20140316, 13:20  #1 
Jun 2005
565_{8} Posts 
Elementary Literature on probabilistic aspects of prime searching
Hello folks,
I fire up my account after a long time. Next semester, I am going to teach a seminar on probability for future teachers for primary schools and schools which go until 10th grade (Haupt und Realschule in Germany). These future teachers know less about mathematics than one would hope, but they are motivated, and I would like to teach something that they might be able to use later, and that still has some mathematical background. I am a probabilist, and know virtually nothing about number theory. But this not going to stop me. A few ideas I had were
The literature should be readable with very basic undergraduate level understanding of mathematics. If in german, that would help some of them. I would rather have them do something below their potential than giving them something they cannot chew. Any hints and comments are very much appreciated, also on different probabilistic topics. Cheers, H. 
20140316, 15:23  #2  
Bamboozled!
"๐บ๐๐ท๐ท๐ญ"
May 2003
Down not across
11,503 Posts 
Quote:
Nice intro at https://de.wikipedia.org/wiki/Satz_von_Bayes Last fiddled with by xilman on 20140316 at 15:25 Reason: Add url 

20140316, 17:17  #3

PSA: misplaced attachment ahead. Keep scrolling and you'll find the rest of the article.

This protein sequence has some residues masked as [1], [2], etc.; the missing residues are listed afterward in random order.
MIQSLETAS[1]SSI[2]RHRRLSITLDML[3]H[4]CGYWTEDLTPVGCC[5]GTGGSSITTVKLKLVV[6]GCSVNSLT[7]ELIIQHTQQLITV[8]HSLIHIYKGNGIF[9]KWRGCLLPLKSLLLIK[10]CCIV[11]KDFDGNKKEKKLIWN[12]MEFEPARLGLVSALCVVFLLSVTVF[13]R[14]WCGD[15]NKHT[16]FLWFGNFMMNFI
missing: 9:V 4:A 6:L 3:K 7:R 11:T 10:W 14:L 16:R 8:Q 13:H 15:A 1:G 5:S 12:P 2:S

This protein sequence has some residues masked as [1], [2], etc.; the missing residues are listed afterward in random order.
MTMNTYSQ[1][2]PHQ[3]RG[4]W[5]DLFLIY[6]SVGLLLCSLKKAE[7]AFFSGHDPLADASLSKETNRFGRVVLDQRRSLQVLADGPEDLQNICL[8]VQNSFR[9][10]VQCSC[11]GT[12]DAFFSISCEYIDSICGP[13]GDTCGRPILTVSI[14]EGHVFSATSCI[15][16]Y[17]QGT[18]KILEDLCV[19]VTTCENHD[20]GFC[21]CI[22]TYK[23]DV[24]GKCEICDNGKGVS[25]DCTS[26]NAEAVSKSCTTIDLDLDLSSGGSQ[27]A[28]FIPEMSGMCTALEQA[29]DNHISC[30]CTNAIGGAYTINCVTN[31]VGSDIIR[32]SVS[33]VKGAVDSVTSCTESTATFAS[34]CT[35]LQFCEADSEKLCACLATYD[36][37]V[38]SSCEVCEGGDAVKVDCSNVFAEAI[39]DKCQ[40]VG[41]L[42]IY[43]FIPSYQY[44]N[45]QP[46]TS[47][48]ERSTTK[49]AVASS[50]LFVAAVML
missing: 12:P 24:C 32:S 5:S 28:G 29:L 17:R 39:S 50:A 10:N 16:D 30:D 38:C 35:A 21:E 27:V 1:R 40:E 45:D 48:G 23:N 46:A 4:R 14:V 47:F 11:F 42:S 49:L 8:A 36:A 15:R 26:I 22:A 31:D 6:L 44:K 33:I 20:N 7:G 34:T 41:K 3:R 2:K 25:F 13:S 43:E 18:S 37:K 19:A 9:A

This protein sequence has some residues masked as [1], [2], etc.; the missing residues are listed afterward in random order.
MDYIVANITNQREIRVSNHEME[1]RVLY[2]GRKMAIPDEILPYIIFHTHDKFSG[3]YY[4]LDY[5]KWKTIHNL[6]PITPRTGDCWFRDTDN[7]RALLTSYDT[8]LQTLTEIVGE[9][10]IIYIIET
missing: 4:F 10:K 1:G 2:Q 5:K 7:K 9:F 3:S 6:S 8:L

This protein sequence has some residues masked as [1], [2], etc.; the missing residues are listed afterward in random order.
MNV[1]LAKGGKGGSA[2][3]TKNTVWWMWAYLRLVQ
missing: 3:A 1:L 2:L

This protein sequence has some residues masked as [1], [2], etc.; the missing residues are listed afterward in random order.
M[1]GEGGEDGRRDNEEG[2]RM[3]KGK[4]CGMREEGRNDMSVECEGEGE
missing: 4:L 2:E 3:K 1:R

Jun 2005
373 Posts 
Quote:
Quote:


20140316, 17:39  #4  
Bamboozled!
"๐บ๐๐ท๐ท๐ญ"
May 2003
Down not across
11,503 Posts 
Quote:
If you're doing P1 and ECM, you should also do P+1. The likelihood of needing n dependencies from the linear algebra in NFS, QS, etc, to find the prime factors of N. This is trickier than it sounds. I'll explain why if it's not obvious to you. Probability of N being psmooth  related to ECM as you already note, but also to sieving algorithms. Extend to case where N/P (where P is psmooth) has a small number of factors all of which are less than q (the socalled large prime). 

20140316, 20:12  #5  
Account Deleted
"Tim Sorbera"
Aug 2006
San Antonio, TX USA
2·3·23·31 Posts 
Quote:
Also of note in this area: https://en.wikipedia.org/wiki/Poisson_distribution As one who learned much about probability through my prime searches, I can say that understanding Poisson probabilities is a major part of it: it helps make sense of the random event of finding a prime. Sorry I can't recommend specific literature for the class, I learned through online resources. Last fiddled with by MiniGeek on 20140316 at 20:13 

20140317, 17:34  #6  
"Bob Silverman"
Nov 2003
North of Boston
2×3×29×43 Posts 
Quote:
may be of help. Elliott's book may help as well. 

20140317, 18:19  #7 
Aug 2006
5,987 Posts 

20140318, 14:37  #8  
Jan 2014
2·19 Posts 
Quote:
(If anyone wants it, you can send me a private message.) 

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